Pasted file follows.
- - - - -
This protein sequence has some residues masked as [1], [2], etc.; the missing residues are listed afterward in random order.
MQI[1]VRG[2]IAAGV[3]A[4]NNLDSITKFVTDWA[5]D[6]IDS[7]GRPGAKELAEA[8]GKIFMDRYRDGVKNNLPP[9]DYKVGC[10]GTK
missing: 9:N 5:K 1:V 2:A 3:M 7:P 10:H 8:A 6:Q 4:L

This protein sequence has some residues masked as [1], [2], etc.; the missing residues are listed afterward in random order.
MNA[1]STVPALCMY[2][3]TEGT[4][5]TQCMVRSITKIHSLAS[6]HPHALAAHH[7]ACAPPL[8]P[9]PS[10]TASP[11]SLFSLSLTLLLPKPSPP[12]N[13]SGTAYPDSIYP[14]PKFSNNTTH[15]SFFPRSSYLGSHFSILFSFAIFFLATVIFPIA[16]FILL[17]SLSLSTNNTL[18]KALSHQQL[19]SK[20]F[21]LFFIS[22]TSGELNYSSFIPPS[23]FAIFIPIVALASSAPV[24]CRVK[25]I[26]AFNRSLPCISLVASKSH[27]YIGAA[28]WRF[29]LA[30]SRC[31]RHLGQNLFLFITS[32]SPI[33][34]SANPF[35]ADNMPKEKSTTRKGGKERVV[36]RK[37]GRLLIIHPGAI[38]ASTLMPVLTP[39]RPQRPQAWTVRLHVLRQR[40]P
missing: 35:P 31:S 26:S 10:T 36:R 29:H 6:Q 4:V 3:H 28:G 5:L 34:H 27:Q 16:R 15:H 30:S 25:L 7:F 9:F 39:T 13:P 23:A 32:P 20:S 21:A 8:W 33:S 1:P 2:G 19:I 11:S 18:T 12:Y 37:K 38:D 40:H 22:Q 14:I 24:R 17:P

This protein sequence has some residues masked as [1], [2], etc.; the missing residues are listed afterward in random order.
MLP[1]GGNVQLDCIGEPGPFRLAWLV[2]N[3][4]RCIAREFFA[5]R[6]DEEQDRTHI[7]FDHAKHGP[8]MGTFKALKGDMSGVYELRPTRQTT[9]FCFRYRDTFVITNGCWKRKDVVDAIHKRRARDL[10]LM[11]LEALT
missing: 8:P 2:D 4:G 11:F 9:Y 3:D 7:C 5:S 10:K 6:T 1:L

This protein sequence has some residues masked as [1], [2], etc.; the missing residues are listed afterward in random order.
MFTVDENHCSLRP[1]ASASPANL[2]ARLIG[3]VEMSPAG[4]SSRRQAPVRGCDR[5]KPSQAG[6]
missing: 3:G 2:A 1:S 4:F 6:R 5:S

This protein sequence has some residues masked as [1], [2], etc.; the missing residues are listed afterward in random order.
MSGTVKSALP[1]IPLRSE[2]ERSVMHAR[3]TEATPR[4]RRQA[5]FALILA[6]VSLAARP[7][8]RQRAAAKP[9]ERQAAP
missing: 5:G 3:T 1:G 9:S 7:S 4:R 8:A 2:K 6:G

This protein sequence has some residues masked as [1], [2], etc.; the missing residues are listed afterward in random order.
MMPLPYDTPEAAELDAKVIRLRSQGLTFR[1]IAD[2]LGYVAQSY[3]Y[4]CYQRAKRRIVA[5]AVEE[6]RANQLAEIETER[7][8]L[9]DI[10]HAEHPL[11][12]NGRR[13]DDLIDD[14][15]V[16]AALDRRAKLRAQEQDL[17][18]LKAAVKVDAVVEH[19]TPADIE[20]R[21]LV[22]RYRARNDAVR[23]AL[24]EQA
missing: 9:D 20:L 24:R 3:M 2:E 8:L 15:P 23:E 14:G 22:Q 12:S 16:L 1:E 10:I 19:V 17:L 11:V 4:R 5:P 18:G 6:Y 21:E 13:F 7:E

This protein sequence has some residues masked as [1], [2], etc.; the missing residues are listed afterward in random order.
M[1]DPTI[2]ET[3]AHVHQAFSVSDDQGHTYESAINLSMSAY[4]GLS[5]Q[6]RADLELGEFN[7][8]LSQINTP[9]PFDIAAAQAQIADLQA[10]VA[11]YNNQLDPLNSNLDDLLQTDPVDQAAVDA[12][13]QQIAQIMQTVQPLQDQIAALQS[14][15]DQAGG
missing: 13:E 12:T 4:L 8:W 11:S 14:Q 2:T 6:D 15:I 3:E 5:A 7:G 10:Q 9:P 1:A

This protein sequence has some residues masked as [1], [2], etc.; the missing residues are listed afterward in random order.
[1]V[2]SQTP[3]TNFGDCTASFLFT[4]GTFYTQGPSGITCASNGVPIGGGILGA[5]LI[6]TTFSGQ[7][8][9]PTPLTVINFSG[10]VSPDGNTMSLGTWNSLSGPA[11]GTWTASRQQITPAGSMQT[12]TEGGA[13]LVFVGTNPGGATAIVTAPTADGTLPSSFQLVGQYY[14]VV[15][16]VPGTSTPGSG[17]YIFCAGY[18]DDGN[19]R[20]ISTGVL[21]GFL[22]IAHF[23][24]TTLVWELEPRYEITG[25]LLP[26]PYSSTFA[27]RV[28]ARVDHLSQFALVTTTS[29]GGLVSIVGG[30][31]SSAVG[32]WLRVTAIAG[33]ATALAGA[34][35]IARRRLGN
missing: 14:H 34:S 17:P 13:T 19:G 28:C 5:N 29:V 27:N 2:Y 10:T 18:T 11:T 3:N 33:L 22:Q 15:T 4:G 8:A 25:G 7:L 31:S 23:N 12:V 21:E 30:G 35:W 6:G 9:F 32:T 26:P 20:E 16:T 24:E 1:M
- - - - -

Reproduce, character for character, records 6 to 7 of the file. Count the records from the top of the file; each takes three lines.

This protein sequence has some residues masked as [1], [2], etc.; the missing residues are listed afterward in random order.
MMPLPYDTPEAAELDAKVIRLRSQGLTFR[1]IAD[2]LGYVAQSY[3]Y[4]CYQRAKRRIVA[5]AVEE[6]RANQLAEIETER[7][8]L[9]DI[10]HAEHPL[11][12]NGRR[13]DDLIDD[14][15]V[16]AALDRRAKLRAQEQDL[17][18]LKAAVKVDAVVEH[19]TPADIE[20]R[21]LV[22]RYRARNDAVR[23]AL[24]EQA
missing: 9:D 20:L 24:R 3:M 2:E 8:L 15:P 23:E 14:G 22:Q 12:S 16:L 1:E 10:I 19:V 17:L 11:V 4:R 5:P 18:G 6:Y 21:E 13:F 7:E

This protein sequence has some residues masked as [1], [2], etc.; the missing residues are listed afterward in random order.
M[1]DPTI[2]ET[3]AHVHQAFSVSDDQGHTYESAINLSMSAY[4]GLS[5]Q[6]RADLELGEFN[7][8]LSQINTP[9]PFDIAAAQAQIADLQA[10]VA[11]YNNQLDPLNSNLDDLLQTDPVDQAAVDA[12][13]QQIAQIMQTVQPLQDQIAALQS[14][15]DQAGG
missing: 13:E 12:T 4:L 8:W 11:S 14:Q 2:T 6:D 15:I 3:E 5:A 7:G 10:Q 9:P 1:A